THE RIDES AT LAHORE’S famous Gulshan-e-Iqbal Park open for business at around 5 pm. Hundreds of people mill around the sprawling 66-acre park all day, and the most enthusiastic of them—the children—wait for ride operators to take up their positions in small cabins, from where they run a giant Ferris wheel, merry-go-rounds and fancy swirling teacups. The park is open to people from all backgrounds, but on Easter Sunday of 2016, a particularly large number of the park’s estimated 30,000 visitors were Christians.
At around 6.25 pm, most of the visitors were packed into the fairground area near Gate 5, where dozens of children had queued in front of two popular rides. Just then, between the two rides and Gate 5, a suicide bomber detonated ten kilograms of explosives packed inside his vest. The blast killed at least 72 people, and although the attackers had announced that they were targeting the Christians celebrating Easter, most of the victims were Muslim.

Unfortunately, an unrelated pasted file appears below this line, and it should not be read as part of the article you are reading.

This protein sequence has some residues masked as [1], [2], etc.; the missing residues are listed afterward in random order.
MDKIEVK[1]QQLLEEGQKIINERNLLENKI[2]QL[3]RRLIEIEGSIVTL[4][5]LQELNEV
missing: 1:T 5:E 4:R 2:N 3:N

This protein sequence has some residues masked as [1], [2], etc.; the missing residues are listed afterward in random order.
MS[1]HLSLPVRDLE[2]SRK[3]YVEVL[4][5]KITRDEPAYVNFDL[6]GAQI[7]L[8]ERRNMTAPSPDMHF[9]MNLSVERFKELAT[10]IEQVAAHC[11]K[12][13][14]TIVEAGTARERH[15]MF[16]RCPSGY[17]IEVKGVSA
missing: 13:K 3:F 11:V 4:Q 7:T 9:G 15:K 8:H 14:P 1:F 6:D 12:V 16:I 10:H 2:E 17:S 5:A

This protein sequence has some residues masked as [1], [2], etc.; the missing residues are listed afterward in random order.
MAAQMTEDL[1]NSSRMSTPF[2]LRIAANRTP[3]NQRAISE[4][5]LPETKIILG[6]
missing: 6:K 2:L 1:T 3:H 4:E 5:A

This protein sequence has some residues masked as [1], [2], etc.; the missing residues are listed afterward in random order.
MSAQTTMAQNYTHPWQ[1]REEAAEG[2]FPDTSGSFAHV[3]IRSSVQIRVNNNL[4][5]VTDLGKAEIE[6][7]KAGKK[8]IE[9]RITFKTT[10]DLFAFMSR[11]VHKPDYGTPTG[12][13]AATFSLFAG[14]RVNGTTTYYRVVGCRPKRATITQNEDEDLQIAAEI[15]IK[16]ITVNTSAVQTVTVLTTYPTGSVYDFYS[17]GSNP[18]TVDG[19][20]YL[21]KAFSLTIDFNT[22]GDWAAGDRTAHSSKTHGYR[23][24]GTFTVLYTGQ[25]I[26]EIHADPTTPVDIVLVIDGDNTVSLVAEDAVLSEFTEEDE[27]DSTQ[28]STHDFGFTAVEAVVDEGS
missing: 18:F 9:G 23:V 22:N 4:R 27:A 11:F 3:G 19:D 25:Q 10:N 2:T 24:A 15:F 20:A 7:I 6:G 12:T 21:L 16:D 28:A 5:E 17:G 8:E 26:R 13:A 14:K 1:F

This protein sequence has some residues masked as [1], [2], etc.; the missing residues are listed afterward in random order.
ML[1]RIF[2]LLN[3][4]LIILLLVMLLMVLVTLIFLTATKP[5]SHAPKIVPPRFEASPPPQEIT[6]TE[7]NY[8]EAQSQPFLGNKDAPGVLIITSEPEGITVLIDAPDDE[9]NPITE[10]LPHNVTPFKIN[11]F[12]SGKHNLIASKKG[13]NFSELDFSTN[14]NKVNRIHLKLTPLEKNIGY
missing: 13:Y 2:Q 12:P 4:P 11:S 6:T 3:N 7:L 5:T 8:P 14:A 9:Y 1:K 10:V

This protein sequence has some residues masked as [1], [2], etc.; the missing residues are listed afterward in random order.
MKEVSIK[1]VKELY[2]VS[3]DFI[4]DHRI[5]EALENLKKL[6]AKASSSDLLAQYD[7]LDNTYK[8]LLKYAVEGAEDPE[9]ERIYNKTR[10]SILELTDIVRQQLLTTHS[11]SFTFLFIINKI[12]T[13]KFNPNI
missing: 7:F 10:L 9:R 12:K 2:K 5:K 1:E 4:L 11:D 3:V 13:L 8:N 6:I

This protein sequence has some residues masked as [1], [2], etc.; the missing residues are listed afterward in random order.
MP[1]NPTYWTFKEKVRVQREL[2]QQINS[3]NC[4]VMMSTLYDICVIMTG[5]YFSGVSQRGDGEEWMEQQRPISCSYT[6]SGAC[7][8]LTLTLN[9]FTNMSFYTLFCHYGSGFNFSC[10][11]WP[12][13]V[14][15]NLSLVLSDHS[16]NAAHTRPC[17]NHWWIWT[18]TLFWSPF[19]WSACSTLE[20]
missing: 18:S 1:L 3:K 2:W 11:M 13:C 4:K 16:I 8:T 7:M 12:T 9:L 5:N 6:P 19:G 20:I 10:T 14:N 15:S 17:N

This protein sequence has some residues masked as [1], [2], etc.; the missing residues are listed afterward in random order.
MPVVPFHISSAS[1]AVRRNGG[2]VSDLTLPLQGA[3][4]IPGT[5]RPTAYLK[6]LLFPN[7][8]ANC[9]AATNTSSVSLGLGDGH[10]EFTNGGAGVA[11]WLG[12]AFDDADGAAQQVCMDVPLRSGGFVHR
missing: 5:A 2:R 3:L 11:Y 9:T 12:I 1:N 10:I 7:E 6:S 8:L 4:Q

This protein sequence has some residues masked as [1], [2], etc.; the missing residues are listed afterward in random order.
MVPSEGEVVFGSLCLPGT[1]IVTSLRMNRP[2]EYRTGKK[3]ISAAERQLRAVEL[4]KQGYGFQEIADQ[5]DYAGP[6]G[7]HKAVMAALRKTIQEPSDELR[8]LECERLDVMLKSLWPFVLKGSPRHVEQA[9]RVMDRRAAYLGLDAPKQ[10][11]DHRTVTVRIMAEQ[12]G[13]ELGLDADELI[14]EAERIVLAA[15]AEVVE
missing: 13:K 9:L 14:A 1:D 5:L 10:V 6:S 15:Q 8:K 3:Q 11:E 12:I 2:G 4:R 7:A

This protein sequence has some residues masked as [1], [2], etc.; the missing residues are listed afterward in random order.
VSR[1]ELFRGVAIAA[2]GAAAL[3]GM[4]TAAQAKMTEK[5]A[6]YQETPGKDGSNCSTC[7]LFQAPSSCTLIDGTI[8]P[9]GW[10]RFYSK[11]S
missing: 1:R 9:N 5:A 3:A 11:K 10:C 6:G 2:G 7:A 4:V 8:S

The attack was claimed by Jamaat-ul-Ahrar, a splinter group of the militant organisation Tehreek-e-Taliban Pakistan. Jamaat-ul-Ahrar had also claimed the twin suicide bombings at churches in Lahore’s Youhanabad area the year before, which had killed over 20 people and sparked a violent protest in the locality that left two Muslim men dead. But there was no protest this time.
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